Harry Haywood was born Haywood Hall in South Omaha, Nebraska, on February 4, 1898, the youngest of three sons of Haywood and Harriet Hall. Both parents were born as slaves, the father in West Tennessee and the mother in Missouri.
In 1913, after a white gang assaulted Haywood's father, the family moved to Minneapolis and two years later to Chicago where Harry worked as a waiter. In 1917 Haywood joined the Illinois National Guard and served in the all-black 8th Guard Regiment. Shortly thereafter, the regiment was federalized for service in World War I and shipped to France in April 1918. Near the end of the war Harry fell ill, and his return to the United States was delayed by hospitalization. He was finally discharged on April 29, 1919.
He returned to Chicago in time to participate in the racial violence that summer. Harry resumed worked as a waiter and in 1920 married his first wife Hazel. They parted later the same year. Haywood's older brother, Otto Hall, was an early member of the U.S. Communist party, which he joined shortly after its formation in 1921. One year later, at his brother's urging, Harry Haywood joined the African Blood Brotherhood (a secret organization that included many important black members of the Communist party) and six months later became a member of the Young Communist League. He joined the Communist party in the spring of 1925. Shortly thereafter Haywood was selected to study in the Soviet Union where he spent four and a half years attending the Lenin School and the Eastern University. He also briefly worked for the Communist International.
Following the Sixth World Congress of the Comintern in 1928, Haywood became one the strongest proponents of the Party view that African Americans in the Deep South constituted an oppressed people and were entitled to "self-determination." Following his return to the United States, Haywood became a full time Communist functionary and moved quickly up the ranks of the party. In 1931, he was appointed to the Central Committee and made head of the Party's National Negro Department. Three years later he was placed on the Party's Politburo.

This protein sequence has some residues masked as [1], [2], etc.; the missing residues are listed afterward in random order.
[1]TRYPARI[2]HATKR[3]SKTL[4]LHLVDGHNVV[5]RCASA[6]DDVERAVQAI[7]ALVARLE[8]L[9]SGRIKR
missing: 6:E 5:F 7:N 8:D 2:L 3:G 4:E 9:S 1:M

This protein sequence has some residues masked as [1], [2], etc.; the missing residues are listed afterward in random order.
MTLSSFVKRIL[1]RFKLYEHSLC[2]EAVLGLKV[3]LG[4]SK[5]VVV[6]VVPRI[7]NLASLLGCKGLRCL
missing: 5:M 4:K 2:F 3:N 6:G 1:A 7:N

On March 31, 1937, Haywood sailed for France aboard the Aquitania. In Spain, Haywood served as the assistant Regimental Commissar with the rank of Captain. Following a dispute with other members of the leadership and charges of cowardice, Haywood was ordered back to the United States in the fall of 1937. In May 1938, due to his conduct in Spain, Haywood was removed from the politburo of the Communist party.
In October 1939, Haywood suffered a heart attack. Since his ailment was found to be related to his service in World War I, Haywood received a veteran's disability pension and was exempted from service in World War II. While recovering from the heart attack, Haywood moved to Los Angeles. There he married Belle Lewis, whom he had known from union activities in the early 1930s. He continued to be active in the Communist party at the local level. In June 1943 Haywood joined the Merchant Marine where he remained until after the end of World War II, when he and Belle moved to New York.
In 1948 Haywood published his first book Negro Liberation. In 1955 Haywood divorced Belle Lewis and married Gwen Midlo. Throughout the late 1950s Haywood was embroiled in the Communist Party's internal conflicts. At one point he was involved (along with fellow Lincoln Brigade veteran Admiral Kilpatrick) in the short-lived Provisional Organizing Committee for a Communist Party (POC), a black and Latino-led attempt to found a new left-wing party. Haywood was expelled from the Communist Party in 1959. Prior to his expulsion, Haywood moved with his family to Mexico City where they remained until 1970 when he returned to the United States. In 1978, he published his autobiography, Black Bolshevik.
Haywood died on January 4, 1985.
ALB Archival Materials
Bill Lawrence, Harry Haywood, and Ed Bender (Peter Carroll Collection)
Full Database Record